Those that have access to the bandwidth and the kinds of applications that are predicted for a decade from now will have a major advantage over those who do not have good enough broadband. This means people with big broadband will get the jobs, enjoy better health, be able to live in their homes to an older age and be better educated than those that don’t have big broadband. The gap today is not nearly this extreme, but with the future that the experts all foresee, broadband becomes a necessity and not something that is nice to have.

Big bandwidth services are going to require a landline broadband connection, be that fiber or an upgraded cable network. Wireless is going to have its place to keep you connected to the basic services while on the move, but telepresence, virtual reality and most IoT services are going to be landline-based.

It is almost certain that a lot more people will fall on the wrong side of the digital divide than today. Today there are tens of millions of households and businesses for which the broadband they have today will become totally inadequate in the future. Many of the technologies we use today that deliver okay bandwidth – DSL networks, older generation cable networks and WISP wireless networks – are not capable of delivering the kind of bandwidth that will be needed in the future. These technologies today can provide bandwidth speeds that most people find acceptable. But when we start using applications that are going to require speeds of a hundred megabits or maybe many hundreds of megabits, these technologies are all going to be inadequate.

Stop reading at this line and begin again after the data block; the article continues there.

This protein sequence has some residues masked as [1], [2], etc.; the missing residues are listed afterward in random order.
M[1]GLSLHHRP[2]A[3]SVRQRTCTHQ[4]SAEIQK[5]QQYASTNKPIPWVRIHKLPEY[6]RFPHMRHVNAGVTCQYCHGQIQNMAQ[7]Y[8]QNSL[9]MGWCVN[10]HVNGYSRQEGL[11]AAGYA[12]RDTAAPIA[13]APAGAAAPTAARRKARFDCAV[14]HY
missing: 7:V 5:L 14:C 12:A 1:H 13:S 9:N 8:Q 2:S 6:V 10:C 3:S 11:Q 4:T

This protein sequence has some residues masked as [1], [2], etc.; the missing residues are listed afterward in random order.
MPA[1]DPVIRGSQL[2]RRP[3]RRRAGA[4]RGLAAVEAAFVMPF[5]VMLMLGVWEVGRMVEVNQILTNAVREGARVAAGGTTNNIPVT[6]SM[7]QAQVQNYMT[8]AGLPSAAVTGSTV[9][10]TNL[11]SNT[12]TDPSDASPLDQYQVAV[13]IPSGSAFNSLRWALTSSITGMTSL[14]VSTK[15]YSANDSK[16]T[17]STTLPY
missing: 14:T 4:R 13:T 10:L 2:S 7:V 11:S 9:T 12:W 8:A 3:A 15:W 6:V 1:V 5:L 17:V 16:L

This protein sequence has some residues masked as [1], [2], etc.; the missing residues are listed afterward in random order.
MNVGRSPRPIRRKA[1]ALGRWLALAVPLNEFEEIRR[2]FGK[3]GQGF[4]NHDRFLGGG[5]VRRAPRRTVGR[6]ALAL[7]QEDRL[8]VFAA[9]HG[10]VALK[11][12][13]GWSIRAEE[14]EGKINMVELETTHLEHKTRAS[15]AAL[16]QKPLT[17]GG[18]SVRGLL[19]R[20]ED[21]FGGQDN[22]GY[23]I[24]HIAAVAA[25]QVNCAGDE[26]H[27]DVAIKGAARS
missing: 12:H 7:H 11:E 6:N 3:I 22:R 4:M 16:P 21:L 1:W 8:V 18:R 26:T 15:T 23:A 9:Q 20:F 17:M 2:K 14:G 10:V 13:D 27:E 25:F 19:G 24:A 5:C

The only two technologies that can deliver the kind of bandwidth needed in the future are fiber and updated cable networks. We all know that fiber is capable of incredible speeds and normally requires an upgrade in lasers and electronics to go faster. But there are upgrade paths for cable networks that ought to be able to provide gigabit speeds. The problem is that the cable network upgrades are complicated and costly. In many cases it’s not just electronics that needs to be changed for a cable network to go faster. It can mean building a lot more fiber into the cable network and sometimes even having to replace much of the coaxial cable. It means changing the cable headend, the settop boxes and the cable modems. It means almost a whole new network to get to gigabit speeds. But it can be done.

One has to realistically ask how many communities are going to get very fast, yet still affordable broadband. Certainly some of the major cities are getting gigabit fiber from Google and a handful of other providers. But even in those communities it looks like fiber isn’t going everywhere. Fiber is being put into neighborhoods willing to pay for the advanced services but it’s largely bypassing poorer neighborhoods and apartment buildings. In those same communities the cable companies are responding to fiber competition by upgrading speeds.